Since they already have relationships with black and Latino communities, DIS are uniquely positioned to help these populations that are also especially vulnerable to COVID-19. These communities tend to distrust the public health system (“often for very good reason,” Harvey says); they also tend to have higher rates of STDs, and are generally more at risk for all health disparities, including COVID-19.

The coalition has also been educating Congress about the needs of this crucial public health system, including at least $200 million toward the STD program at the CDC in order to support DIS in doing COVID-related work. The coalition is also pushing for $500 million to support STD clinics, so they can implement and ramp up COVID-19 testing. “STD clinics in the United States are a safety net provider. People come to these programs because they are often free and anonymous,” Harvey says. “So this is a system we know that can reach vulnerable Americans.”

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At the same time, this shift in focus poses a risk for STD health care in the country. “Our field is no stranger to out of control epidemics, but now what has happened is that STD prevention and care have come to a screeching halt as people are in the process of being redeployed and focusing on COVID,” Harvey says. Social distancing and fewer resources—not to mention the fact that STD healthcare is an “already underfunded system,” per Harvey—creates a dilemma for how to treat STDs, which often require in-person treatments. “The STD system in America already doesn’t have the resources that it needs, and now we are attempting to play a really important, central role in COVID,” he says. “It means that we are seeing huge cracks in the system.”

Reassigning DIS workers to coronavirus contact tracing is a way to help the current pandemic come to a close more quickly, which could then also get that regular STD care back on track. But the National Coalition of STD Directors is going to need more support—both now, and for after the crisis, including new hires, adequate training for those new hires, and continued funding. “There’s going to be a lot that doesn’t happen in STD prevention and care as we respond to the more emergency situation of COVID, and so when this is over, we have a lot of pieces to pick up, and we’re going to need more resources to do it,” Harvey says.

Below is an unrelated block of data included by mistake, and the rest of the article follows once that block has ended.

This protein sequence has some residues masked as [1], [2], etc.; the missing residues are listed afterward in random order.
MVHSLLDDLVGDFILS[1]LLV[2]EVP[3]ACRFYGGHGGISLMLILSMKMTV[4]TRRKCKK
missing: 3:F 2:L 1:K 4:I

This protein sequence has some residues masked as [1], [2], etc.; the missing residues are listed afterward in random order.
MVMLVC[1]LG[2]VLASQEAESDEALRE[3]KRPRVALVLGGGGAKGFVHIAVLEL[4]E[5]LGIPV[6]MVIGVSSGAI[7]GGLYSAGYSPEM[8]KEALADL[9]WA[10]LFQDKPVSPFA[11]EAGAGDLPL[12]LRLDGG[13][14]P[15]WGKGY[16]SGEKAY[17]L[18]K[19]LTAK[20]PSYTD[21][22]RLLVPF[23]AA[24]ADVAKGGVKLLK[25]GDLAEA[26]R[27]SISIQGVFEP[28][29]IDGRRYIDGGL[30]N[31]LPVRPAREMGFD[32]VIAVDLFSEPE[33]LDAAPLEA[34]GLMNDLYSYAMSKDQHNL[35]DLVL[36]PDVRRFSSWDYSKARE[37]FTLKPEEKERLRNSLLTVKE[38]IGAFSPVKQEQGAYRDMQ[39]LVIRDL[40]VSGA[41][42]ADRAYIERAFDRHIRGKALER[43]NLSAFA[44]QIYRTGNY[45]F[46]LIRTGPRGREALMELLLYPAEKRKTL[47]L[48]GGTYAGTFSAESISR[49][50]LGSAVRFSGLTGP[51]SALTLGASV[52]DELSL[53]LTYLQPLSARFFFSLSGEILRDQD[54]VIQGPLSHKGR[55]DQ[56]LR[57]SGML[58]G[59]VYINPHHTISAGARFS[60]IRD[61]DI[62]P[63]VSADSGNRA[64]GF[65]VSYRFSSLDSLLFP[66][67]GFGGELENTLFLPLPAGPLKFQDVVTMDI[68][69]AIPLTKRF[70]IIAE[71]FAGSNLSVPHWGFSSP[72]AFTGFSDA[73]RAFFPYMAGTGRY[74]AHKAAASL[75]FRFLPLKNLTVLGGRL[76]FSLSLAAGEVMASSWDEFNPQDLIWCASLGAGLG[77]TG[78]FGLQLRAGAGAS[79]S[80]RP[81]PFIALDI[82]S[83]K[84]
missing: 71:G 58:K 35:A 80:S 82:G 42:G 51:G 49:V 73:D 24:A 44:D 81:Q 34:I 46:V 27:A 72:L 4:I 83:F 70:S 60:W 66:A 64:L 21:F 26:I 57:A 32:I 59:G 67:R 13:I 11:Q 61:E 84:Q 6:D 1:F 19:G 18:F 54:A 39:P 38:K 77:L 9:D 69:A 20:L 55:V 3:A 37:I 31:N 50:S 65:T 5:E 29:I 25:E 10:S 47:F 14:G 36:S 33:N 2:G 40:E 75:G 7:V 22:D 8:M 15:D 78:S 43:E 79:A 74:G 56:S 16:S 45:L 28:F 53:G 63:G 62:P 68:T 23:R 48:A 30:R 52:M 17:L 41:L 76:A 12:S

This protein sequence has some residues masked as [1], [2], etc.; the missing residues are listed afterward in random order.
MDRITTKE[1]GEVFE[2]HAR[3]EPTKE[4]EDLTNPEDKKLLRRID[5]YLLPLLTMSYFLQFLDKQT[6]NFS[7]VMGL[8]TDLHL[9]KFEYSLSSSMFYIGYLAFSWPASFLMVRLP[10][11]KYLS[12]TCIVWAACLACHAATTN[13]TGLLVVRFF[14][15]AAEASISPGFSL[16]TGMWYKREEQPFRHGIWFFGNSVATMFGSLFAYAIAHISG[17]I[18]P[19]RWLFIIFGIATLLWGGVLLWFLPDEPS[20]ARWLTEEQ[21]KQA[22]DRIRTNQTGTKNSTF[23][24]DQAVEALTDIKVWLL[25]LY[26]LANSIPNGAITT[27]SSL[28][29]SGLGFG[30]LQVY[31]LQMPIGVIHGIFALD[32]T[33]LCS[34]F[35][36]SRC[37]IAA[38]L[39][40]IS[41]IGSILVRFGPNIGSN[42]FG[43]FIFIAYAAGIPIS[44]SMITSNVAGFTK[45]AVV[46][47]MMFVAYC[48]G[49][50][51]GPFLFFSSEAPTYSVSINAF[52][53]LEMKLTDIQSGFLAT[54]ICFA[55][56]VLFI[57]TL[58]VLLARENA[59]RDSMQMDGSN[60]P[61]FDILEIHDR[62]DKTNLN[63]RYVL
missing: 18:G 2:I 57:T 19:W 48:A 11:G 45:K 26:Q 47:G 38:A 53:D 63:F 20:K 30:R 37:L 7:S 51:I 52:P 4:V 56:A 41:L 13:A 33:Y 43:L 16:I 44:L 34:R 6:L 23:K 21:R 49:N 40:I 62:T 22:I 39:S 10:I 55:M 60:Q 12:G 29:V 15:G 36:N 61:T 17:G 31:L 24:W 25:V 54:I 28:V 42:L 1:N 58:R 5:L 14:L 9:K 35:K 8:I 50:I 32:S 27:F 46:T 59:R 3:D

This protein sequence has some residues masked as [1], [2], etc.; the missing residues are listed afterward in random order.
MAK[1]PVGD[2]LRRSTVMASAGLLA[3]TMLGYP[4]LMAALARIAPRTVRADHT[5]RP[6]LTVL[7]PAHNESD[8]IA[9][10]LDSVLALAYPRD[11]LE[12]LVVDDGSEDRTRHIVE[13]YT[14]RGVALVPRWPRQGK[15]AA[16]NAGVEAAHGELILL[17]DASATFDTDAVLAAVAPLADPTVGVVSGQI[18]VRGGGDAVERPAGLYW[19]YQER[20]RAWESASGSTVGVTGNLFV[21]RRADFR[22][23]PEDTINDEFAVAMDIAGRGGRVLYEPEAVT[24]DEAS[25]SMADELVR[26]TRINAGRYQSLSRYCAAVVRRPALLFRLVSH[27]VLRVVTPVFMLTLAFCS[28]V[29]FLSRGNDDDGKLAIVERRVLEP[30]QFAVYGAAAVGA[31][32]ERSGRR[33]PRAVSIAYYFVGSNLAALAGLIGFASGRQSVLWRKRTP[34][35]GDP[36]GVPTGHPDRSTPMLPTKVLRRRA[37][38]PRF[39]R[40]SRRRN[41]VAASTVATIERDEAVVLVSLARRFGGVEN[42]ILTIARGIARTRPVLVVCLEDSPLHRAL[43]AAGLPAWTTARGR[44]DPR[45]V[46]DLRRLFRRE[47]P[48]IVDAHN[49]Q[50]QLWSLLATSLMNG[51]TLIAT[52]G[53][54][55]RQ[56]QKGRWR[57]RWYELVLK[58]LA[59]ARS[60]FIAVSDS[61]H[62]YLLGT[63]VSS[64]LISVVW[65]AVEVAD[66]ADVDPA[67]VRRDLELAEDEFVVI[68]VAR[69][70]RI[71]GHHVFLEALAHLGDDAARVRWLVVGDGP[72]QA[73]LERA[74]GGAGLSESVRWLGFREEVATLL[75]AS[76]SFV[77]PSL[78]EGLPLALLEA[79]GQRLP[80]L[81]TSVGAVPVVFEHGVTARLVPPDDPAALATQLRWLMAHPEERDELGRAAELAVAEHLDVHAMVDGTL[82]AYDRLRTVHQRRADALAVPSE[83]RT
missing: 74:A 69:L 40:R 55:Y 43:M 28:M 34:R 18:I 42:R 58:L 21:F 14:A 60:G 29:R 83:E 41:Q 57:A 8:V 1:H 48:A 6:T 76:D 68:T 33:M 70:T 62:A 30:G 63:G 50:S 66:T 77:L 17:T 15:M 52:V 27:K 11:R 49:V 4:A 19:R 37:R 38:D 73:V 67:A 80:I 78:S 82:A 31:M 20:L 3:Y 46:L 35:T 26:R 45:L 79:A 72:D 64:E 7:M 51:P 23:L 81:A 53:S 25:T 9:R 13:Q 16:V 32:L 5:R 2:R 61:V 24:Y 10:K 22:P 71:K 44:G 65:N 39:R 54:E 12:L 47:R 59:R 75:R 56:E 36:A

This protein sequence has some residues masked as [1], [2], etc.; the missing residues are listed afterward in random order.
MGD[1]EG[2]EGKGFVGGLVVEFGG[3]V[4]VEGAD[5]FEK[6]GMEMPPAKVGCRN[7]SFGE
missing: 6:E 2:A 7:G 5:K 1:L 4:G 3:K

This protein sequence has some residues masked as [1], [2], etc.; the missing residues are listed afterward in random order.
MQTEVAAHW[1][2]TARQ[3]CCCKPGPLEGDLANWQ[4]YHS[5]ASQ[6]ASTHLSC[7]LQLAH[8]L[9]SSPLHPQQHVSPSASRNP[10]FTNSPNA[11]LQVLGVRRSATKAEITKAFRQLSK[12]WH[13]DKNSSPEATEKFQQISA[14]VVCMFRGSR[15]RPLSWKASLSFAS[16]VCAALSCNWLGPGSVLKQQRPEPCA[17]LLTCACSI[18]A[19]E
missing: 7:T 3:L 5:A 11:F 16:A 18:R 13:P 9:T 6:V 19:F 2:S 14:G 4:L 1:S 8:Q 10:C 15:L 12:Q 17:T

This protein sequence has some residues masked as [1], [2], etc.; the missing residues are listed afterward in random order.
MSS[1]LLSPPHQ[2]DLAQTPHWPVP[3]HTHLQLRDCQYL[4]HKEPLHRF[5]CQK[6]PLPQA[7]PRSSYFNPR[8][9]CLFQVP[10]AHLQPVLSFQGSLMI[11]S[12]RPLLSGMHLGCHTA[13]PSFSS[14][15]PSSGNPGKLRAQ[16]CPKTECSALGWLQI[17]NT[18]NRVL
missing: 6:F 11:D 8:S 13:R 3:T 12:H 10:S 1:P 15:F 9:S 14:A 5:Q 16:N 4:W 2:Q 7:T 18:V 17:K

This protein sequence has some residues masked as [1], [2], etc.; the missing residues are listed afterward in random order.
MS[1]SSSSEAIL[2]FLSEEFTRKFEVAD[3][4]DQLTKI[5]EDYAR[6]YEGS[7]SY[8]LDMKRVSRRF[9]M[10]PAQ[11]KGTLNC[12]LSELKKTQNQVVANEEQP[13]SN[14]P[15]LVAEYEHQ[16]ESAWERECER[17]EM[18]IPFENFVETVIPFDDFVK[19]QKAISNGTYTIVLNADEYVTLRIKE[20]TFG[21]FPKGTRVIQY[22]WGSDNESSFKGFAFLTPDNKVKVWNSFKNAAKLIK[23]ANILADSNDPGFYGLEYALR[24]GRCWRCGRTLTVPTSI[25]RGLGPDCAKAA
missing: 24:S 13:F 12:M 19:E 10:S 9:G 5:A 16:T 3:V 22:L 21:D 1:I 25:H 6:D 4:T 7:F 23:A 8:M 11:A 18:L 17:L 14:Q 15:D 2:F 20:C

Still, taking advantage of the DIS workforce in this pandemic is crucial to coronavirus recovery. Harvey says that the coalition isn’t completely opposed to the efforts by tech companies to create contact tracing apps that use geo-positioning data, “but it is important for the American public to understand that no app is going to be able to do the entire job here.” Those vulnerable populations, the ones contact tracing needs to reach most, may not have the latest smartphones or may not opt in to such systems anyway. Plus, apps don’t allow for the human-to-human interaction DIS excels at, which helps those specialists learn about what is really going on with infections in a local community.

“We are not the shiny new object,” Harvey says. “We are the tried and true boots-on-the-ground public health system that has worked in this country for over 40 years. And it’s so frustrating to see this conversation dominated by tech companies that are worth billions of dollars. I’d like to see the tech companies ante up to social responsibility here and support this existing public health system by supporting this workforce.”